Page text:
Behold they were manifest unto the prophet by the voice of the Spirit; for by the Spirit are all things made known unto the prophets, which shall come upon the children of men according to the flesh.
(1 Nephi 22:2)

Thus Nephi begins by first asserting that the contents of such prophecies – whatever their application, spiritually or temporally – was made known “by the spirit”, meaning here supernatural communication by means of the Holy Ghost. Thus Nephi’s response is to first undermine the distinction his brothers’ have set up by, by linking spiritual to the means by which scripture was given, even when its contents concern ‘the flesh’.

Nephi then states “the things which I have read are things pertaining to things both temporal and spiritual”. Nephi thus embraces both sides of this apparent divide, as he had done earlier (in 1 Nephi 15:31–32) when discussing the interpretation of his father’s revelations. But again, this is not the literal versus the allegorical, as further reading makes clear. Nephi goes on to cite the words of Isaiah 49:22, that Israel’s “children have been carried in their arms, and their daughters have been carried upon their shoulders” as something “temporal” (1 Nephi 22:6), but the interpretation offered in verse 8 is not literal: the shoulders are metaphorical for the ‘marvelous work’ the Lord is to perform amongst the Gentiles which will bless the house of Israel. Temporal does not mean literal, and spiritual does not mean allegorical.



If spiritual then only has an occasional overlap with the allegorical, what are we really referring to. This is really a question of what we mean by ‘spirit’. We may not have a full understanding of what that is, but one thing we learn from modern revelation is that man is spirit:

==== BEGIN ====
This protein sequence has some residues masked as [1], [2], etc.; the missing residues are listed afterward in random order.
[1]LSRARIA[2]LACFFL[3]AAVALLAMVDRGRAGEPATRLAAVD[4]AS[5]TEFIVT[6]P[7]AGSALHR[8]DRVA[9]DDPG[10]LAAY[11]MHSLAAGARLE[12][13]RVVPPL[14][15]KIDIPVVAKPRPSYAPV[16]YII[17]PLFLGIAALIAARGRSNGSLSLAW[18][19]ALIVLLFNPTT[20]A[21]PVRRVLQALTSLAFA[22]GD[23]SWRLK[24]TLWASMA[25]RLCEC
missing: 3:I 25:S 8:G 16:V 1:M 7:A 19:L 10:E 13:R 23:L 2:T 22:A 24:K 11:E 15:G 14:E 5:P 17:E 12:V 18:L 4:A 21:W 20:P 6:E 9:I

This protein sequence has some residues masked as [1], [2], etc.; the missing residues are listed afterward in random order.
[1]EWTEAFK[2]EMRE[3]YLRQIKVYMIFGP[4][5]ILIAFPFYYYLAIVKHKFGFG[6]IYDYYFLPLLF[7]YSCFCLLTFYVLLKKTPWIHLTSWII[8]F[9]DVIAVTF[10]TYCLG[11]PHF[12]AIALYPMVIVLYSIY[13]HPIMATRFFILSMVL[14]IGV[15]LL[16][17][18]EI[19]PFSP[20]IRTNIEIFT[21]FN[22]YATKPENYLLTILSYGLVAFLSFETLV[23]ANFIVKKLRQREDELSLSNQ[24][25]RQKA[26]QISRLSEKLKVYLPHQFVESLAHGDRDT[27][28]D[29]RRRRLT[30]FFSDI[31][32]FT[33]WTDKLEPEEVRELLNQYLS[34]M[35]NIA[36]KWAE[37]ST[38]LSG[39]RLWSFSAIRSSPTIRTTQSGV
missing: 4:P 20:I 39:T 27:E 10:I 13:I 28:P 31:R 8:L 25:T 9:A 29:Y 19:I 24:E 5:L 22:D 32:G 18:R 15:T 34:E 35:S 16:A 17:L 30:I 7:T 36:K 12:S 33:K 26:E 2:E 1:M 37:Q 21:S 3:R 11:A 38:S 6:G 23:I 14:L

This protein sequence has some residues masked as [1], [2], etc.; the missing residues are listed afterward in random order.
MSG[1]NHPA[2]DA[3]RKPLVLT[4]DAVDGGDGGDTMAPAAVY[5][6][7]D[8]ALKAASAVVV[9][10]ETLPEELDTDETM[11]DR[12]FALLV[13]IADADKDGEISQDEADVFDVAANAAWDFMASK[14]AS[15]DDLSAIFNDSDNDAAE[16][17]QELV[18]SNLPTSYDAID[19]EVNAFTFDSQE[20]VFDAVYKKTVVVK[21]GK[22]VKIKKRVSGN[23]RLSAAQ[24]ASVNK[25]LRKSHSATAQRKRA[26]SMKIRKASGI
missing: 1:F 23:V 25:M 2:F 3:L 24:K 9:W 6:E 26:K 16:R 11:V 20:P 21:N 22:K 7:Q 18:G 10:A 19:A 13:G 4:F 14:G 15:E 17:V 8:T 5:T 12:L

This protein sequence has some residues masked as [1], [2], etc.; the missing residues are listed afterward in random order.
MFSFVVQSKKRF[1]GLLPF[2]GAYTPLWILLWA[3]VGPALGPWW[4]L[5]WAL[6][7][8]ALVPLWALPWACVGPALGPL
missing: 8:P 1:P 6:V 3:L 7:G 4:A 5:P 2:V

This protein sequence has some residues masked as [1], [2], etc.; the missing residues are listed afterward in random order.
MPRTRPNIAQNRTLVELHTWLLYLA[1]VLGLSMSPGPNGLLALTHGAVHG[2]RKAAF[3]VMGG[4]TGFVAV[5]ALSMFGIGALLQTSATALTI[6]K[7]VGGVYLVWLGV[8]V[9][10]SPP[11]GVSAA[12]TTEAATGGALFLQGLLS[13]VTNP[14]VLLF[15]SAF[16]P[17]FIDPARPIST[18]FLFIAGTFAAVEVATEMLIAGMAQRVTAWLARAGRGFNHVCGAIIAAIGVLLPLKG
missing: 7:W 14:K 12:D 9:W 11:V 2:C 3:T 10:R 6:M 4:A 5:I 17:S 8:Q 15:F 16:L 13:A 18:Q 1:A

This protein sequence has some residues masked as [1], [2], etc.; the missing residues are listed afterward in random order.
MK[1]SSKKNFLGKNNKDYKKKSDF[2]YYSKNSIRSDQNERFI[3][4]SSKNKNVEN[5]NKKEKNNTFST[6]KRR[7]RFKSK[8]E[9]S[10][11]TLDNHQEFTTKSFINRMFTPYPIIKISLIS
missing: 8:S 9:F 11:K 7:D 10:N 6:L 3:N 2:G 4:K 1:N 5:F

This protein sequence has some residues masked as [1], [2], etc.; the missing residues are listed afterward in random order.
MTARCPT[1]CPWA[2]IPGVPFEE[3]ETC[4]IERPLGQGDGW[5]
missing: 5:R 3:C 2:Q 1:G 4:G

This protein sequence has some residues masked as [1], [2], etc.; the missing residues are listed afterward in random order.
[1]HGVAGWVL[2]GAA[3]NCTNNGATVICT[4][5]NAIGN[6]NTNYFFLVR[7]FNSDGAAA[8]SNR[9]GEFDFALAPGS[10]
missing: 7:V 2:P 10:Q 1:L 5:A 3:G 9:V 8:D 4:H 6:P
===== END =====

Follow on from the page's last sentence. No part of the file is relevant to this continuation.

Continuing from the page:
For man is spirit. The elements are eternal, and spirit and element, inseparably connected, receive a fulness of joy;
(Doctrine and Covenants 93:33)

We are thus composed, at the present time, of both spirit and element. Spirit is distinct from element, so that while it is not immaterial it is more “fine or pure” (D&C 131:7-8). The bit of us composed of spirit is the bit of us that preceded our mortal incarnation (Abraham 3:23), and it is the placing of this in our mortal bodies that makes us, spirit and body, “a living soul” (Abraham 5:7). These two will be separated at death, and our spirits will continue to exist after death, and then at the resurrection our spirit and element will be reunited in an immortal, incorruptible state (2 Nephi 9:13), to be judged. Thus ‘spiritual’ can often bear the meaning of eternal, compared to that which is merely mortal and temporary, as in 1 Nephi 15:31-32 and Alma 11:45. Those who are resurrected in glory are likewise referred to as having a “spiritual body”, even though it will be eternally united with element (1 Corinthians 15:44, D&C 88:27).

But we are also not the only things that are spirit. Other living things were likewise created spiritually before they were created physically (Moses 3:4-7). And there are other things which, like us in our premortal state, are spirit but do not have a body of element: those not yet resurrected are spirit (D&C 129:3); as are those who rebelled, the devil and his angels who have lost the opportunity for bodies (D&C 50:1-3). Then there is the Holy Ghost, who is a “personage of spirit” so he might “dwell in us” (D&C 130:22).

Thus there are many things which are spirit, which are very real but which we generally cannot perceive – indeed, even though the Father and the Son have glorified bodies they too can only be perceived by “spiritual eyes”, it being necessary that we and our “natural eyes” be “transfigured” (Moses 1:11). ‘Spiritual’ can refer to matters that concern our eternal fate (as we are spirit), but can also refer to our interactions with these unseen realities. And these unseen realities affect us to a greater degree than we in the modern age are likely to think. ‘Spiritually’, there is not just us, acting in complete and self-assured autonomy. Rather our ability to choose is partly dependent upon the fact that we are being “enticed by the one or the other” (2 Nephi 2:16); not just by our own internal tendencies, but by God through the Holy Spirit on one hand, and the devil and his angels on the other.